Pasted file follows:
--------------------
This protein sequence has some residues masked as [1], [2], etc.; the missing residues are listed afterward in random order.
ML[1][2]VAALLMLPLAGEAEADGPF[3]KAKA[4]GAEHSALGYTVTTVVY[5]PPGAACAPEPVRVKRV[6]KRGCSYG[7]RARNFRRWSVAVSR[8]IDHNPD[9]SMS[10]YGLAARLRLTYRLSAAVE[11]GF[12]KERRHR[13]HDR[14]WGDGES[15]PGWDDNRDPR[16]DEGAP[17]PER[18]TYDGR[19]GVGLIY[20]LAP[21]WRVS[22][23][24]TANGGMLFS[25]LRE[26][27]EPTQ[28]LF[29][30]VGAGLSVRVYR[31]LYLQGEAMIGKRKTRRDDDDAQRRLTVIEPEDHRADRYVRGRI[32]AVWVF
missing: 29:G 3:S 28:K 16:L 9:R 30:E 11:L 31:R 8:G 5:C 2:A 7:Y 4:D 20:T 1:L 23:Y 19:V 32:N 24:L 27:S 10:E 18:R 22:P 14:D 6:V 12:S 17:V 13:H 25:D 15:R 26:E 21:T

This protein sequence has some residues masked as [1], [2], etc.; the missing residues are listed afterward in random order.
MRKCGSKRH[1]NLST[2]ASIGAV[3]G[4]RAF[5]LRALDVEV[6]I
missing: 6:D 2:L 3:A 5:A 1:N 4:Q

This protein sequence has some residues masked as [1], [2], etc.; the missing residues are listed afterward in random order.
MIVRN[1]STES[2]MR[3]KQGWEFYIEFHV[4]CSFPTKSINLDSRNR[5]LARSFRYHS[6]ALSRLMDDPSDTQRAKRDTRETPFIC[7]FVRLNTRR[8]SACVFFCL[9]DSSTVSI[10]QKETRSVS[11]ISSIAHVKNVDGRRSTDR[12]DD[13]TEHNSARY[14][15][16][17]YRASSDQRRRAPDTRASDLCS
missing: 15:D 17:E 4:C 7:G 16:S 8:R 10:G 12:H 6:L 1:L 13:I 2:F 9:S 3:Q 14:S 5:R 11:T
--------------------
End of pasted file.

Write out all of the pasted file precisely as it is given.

This protein sequence has some residues masked as [1], [2], etc.; the missing residues are listed afterward in random order.
ML[1][2]VAALLMLPLAGEAEADGPF[3]KAKA[4]GAEHSALGYTVTTVVY[5]PPGAACAPEPVRVKRV[6]KRGCSYG[7]RARNFRRWSVAVSR[8]IDHNPD[9]SMS[10]YGLAARLRLTYRLSAAVE[11]GF[12]KERRHR[13]HDR[14]WGDGES[15]PGWDDNRDPR[16]DEGAP[17]PER[18]TYDGR[19]GVGLIY[20]LAP[21]WRVS[22][23][24]TANGGMLFS[25]LRE[26][27]EPTQ[28]LF[29][30]VGAGLSVRVYR[31]LYLQGEAMIGKRKTRRDDDDAQRRLTVIEPEDHRADRYVRGRI[32]AVWVF
missing: 29:G 3:S 28:K 16:L 9:R 30:E 11:L 31:R 8:G 5:C 2:A 7:Y 4:D 20:T 1:L 23:Y 19:V 32:N 24:L 27:S 10:E 18:R 22:P 14:D 6:V 12:S 17:V 13:H 25:D 15:R 26:E 21:T

This protein sequence has some residues masked as [1], [2], etc.; the missing residues are listed afterward in random order.
MRKCGSKRH[1]NLST[2]ASIGAV[3]G[4]RAF[5]LRALDVEV[6]I
missing: 6:D 2:L 3:A 5:A 1:N 4:Q

This protein sequence has some residues masked as [1], [2], etc.; the missing residues are listed afterward in random order.
MIVRN[1]STES[2]MR[3]KQGWEFYIEFHV[4]CSFPTKSINLDSRNR[5]LARSFRYHS[6]ALSRLMDDPSDTQRAKRDTRETPFIC[7]FVRLNTRR[8]SACVFFCL[9]DSSTVSI[10]QKETRSVS[11]ISSIAHVKNVDGRRSTDR[12]DD[13]TEHNSARY[14][15][16][17]YRASSDQRRRAPDTRASDLCS
missing: 15:D 17:E 4:C 7:G 16:S 8:R 10:G 12:H 6:L 1:L 13:I 2:F 9:S 3:Q 14:S 5:R 11:T